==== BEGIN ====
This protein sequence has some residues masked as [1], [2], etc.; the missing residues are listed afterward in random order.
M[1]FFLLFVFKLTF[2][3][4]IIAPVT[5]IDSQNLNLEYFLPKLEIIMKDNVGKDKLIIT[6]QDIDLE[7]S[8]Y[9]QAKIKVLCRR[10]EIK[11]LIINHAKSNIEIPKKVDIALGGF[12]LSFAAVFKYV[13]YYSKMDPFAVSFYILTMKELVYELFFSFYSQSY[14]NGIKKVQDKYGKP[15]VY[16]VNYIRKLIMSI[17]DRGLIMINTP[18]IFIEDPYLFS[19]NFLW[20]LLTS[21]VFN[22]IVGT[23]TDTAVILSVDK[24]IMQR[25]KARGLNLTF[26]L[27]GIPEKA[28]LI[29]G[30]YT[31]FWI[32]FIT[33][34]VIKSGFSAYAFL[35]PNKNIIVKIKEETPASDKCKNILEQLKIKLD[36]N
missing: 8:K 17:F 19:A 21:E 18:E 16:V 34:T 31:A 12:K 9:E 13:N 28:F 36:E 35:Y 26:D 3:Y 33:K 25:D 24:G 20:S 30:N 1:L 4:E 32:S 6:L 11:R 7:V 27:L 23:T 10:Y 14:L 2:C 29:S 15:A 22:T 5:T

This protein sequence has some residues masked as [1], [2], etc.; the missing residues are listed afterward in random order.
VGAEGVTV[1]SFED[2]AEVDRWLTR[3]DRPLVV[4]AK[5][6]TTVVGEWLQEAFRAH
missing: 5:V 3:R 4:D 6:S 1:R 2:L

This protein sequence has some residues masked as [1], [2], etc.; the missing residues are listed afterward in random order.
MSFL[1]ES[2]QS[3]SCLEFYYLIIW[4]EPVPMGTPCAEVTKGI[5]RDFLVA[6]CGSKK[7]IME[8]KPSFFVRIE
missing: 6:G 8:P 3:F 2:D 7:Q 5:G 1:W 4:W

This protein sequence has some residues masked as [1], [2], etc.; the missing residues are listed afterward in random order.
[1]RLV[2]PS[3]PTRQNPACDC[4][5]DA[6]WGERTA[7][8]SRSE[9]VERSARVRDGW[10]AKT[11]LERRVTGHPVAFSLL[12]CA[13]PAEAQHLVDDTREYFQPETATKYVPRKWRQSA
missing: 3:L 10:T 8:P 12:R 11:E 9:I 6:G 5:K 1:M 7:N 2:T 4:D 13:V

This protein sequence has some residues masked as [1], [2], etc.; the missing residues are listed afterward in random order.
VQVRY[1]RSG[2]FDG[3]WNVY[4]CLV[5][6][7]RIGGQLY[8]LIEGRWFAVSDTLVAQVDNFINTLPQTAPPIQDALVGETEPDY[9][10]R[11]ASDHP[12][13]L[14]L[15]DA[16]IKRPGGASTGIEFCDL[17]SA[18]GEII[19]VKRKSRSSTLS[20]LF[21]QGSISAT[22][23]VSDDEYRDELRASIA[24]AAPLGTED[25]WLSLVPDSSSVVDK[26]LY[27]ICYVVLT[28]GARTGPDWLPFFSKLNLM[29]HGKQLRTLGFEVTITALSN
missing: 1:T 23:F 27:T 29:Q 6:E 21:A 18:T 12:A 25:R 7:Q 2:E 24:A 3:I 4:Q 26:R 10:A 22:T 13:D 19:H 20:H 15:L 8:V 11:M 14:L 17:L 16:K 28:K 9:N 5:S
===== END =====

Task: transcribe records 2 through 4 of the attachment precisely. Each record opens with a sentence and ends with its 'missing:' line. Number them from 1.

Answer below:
This protein sequence has some residues masked as [1], [2], etc.; the missing residues are listed afterward in random order.
VGAEGVTV[1]SFED[2]AEVDRWLTR[3]DRPLVV[4]AK[5][6]TTVVGEWLQEAFRAH
missing: 5:V 3:R 4:D 6:S 1:R 2:L

This protein sequence has some residues masked as [1], [2], etc.; the missing residues are listed afterward in random order.
MSFL[1]ES[2]QS[3]SCLEFYYLIIW[4]EPVPMGTPCAEVTKGI[5]RDFLVA[6]CGSKK[7]IME[8]KPSFFVRIE
missing: 6:G 8:P 3:F 2:D 7:Q 5:G 1:W 4:W

This protein sequence has some residues masked as [1], [2], etc.; the missing residues are listed afterward in random order.
[1]RLV[2]PS[3]PTRQNPACDC[4][5]DA[6]WGERTA[7][8]SRSE[9]VERSARVRDGW[10]AKT[11]LERRVTGHPVAFSLL[12]CA[13]PAEAQHLVDDTREYFQPETATKYVPRKWRQSA
missing: 3:L 10:T 8:P 12:R 11:E 9:I 6:G 5:K 1:M 7:N 2:T 4:D 13:V